By Brenna R. Kelly
The Cincinnati Enquirer
Standing in the practice room, 9-year-old Alexandra Amend quietly told her mom, "I'm not ready." But moments later, she walked onto the field, lifted the bow to her violin and played a perfect "Star-Spangled Banner" in front of 29,272 people at Great American Ball Park.
Alexandra Amend, 9, from Green Township, plays the National Anthem on her violin before the Reds game at Great American Ball Park on Sunday afternoon. Her mother Maureen in behind her on the right.
(Leigh Patton photo)
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"Good job, little girl," shouted someone in the crowd.
"Good job," St. Louis pitcher Woody Williams told Alexandra as she walked past the dugout.
St. Louis Cardinal manager Tony LaRussa and several players lined the stairs of the dugout offering her praise as she walked by them.
But perhaps Alexandra's biggest fan was 6,800 miles away.
Army Sgt. Robert Cowherd, the inspiration for Alexandra's performance, has been stationed in Kuwait for the last 10 months. Though Alexandra and her family have never met Cowherd, they have been exchanging letters with him for five months as part of AdoptaPlatoon, a program that links people with troops overseas.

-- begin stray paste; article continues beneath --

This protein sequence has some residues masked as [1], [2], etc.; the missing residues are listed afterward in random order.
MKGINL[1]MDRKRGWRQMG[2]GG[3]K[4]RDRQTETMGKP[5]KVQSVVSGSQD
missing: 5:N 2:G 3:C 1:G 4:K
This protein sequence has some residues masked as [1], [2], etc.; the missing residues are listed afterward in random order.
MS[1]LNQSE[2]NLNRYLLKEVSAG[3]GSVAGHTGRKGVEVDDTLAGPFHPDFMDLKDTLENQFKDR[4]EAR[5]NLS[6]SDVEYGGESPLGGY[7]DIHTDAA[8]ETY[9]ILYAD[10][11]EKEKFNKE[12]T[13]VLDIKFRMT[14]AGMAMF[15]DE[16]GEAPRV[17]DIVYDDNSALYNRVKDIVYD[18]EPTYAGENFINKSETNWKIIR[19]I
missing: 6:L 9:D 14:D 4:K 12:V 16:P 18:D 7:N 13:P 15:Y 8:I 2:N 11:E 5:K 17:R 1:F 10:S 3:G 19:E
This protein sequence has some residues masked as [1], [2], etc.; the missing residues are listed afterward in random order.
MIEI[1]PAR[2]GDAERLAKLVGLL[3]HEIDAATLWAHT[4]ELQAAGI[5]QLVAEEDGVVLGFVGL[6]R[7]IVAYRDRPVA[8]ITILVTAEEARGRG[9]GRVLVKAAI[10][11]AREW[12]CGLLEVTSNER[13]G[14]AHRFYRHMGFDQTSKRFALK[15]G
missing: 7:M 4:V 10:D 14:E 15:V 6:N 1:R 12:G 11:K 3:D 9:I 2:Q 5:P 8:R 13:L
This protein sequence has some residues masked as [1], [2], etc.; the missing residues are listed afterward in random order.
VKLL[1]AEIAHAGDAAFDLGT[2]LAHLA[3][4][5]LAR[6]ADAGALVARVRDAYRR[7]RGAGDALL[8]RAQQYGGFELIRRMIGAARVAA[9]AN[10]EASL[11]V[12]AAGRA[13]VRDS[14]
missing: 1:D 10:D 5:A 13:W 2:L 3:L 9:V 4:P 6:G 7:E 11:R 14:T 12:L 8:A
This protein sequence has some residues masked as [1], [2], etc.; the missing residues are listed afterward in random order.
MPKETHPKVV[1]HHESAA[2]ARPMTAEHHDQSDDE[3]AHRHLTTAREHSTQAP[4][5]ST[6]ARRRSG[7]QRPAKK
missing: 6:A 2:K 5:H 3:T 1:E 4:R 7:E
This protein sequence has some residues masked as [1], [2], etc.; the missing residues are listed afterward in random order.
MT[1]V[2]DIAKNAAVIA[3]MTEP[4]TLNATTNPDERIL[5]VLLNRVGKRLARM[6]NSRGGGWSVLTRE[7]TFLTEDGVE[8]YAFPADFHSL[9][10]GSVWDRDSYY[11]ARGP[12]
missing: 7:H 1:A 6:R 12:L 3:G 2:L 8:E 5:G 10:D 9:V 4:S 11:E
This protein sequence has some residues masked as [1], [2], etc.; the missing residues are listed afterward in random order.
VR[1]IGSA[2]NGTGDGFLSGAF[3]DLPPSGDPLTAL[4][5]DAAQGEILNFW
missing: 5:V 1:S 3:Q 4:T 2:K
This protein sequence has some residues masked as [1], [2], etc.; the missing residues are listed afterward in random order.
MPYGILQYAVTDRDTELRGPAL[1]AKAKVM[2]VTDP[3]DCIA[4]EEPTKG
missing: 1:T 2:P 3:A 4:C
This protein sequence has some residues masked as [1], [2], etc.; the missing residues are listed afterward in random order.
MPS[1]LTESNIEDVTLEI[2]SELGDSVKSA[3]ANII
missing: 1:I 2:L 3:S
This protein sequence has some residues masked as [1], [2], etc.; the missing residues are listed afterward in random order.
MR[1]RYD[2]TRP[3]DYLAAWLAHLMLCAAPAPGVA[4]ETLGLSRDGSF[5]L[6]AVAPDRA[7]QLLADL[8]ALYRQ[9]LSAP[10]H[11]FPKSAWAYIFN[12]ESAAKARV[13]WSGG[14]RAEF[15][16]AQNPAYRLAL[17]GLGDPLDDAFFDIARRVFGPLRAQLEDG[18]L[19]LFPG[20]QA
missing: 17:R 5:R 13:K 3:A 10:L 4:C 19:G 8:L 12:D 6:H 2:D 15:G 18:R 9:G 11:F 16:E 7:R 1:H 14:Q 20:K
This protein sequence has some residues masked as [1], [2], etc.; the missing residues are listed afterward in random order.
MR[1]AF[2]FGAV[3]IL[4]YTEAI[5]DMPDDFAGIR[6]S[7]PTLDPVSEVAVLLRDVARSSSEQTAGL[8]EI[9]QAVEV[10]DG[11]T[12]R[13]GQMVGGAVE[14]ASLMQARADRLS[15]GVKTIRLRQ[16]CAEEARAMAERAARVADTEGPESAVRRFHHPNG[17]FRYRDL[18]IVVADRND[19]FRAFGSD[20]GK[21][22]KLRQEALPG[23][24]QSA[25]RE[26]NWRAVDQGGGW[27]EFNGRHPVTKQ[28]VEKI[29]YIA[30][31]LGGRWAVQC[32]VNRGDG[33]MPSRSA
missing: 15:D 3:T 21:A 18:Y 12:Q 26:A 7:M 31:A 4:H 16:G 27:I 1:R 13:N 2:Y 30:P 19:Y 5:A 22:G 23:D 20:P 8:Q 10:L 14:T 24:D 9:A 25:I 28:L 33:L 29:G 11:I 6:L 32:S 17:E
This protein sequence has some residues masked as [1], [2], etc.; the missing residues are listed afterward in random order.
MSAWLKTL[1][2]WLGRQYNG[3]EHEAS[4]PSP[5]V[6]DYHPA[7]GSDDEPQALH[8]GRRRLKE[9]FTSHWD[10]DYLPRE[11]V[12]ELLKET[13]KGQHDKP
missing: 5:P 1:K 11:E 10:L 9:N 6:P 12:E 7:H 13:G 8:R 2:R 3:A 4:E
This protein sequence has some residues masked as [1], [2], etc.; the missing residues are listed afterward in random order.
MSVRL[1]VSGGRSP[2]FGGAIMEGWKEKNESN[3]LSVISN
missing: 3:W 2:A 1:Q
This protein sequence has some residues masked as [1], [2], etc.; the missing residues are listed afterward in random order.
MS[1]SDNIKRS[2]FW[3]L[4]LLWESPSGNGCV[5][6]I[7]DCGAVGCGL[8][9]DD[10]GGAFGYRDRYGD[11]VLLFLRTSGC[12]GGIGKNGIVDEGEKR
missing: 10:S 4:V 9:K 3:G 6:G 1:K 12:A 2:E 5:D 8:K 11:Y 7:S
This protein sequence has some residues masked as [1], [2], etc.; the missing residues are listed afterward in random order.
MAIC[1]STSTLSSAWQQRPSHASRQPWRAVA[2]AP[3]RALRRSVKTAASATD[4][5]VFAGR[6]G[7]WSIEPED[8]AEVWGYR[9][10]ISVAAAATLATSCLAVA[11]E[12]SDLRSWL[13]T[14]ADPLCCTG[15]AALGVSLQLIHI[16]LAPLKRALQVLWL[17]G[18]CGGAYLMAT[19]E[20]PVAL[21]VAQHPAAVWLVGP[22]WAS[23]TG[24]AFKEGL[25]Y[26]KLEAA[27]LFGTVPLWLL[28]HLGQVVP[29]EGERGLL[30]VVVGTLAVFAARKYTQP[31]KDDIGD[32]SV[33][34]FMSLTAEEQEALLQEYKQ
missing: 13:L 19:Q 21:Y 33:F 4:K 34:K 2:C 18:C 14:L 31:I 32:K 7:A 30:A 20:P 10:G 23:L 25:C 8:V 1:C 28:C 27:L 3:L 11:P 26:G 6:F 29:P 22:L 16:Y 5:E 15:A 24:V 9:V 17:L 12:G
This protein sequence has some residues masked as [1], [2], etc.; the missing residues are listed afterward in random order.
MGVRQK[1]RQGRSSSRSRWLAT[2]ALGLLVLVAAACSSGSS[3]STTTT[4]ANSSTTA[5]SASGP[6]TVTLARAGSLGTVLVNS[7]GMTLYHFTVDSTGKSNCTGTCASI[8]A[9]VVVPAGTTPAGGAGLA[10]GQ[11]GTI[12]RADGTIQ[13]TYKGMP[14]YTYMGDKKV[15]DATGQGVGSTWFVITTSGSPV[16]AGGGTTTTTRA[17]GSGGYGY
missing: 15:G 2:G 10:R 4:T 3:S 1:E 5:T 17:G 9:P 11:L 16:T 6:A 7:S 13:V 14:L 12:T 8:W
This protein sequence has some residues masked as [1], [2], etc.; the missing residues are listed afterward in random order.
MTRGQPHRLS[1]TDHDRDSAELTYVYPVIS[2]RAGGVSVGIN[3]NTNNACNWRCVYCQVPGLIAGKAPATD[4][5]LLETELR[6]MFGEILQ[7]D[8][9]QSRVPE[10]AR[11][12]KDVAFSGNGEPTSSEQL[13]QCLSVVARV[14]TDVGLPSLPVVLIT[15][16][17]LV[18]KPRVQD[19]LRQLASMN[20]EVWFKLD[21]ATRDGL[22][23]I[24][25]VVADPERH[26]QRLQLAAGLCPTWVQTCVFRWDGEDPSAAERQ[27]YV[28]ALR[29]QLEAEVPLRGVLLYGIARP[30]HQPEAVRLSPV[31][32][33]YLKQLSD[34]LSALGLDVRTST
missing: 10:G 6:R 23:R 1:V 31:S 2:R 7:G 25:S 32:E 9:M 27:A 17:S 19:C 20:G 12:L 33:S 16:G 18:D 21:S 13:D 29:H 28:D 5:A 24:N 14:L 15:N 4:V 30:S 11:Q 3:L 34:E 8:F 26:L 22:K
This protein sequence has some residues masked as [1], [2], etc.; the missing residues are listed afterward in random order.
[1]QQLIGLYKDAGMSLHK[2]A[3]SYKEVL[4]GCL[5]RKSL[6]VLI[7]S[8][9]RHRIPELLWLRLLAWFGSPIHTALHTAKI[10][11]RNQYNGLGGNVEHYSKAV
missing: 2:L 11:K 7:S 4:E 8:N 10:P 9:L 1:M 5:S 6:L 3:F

They quickly found common ground. Cowherd, 40, grew up in Cincinnati.
Sunday, Alexandra's Green Township family invited Cowherd's family, who live in Silverton, to the game to watch Alexandra play.
"I was so excited," said Vivian Cowherd, Robert's 39-year-old sister. "When I saw her, I just had to hug her."
Vivian Cowherd got a surprise call from her brother at 3 a.m. Friday telling her about Alexandra's tribute.
"He is just bouncing off the walls," Cowherd said. "He's like 'You've got to get me pictures.'"
Vivian and her father, James Cowherd, videotaped the performance and plan to send it to Kuwait. Robert Cowherd is a Moeller High School graduate who lives in Arizona with his wife, Ella, and two daughters - one just a year older than Alexandra.
Alexandra, a fifth-grader at Summit Country Day school, has been playing the violin for five years. Though she had played in public before - she raised $2,000 for the Red Cross after Sept. 11, 2001, by playing her violin on Fountain Square, and outside the Aronoff Center for the Arts - the Reds game was her largest audience so far.
"It was scary," she said afterward.
"But was the scariness worth it?" asked her mother, Maureen Amend.
Alexandra nodded her head yes.
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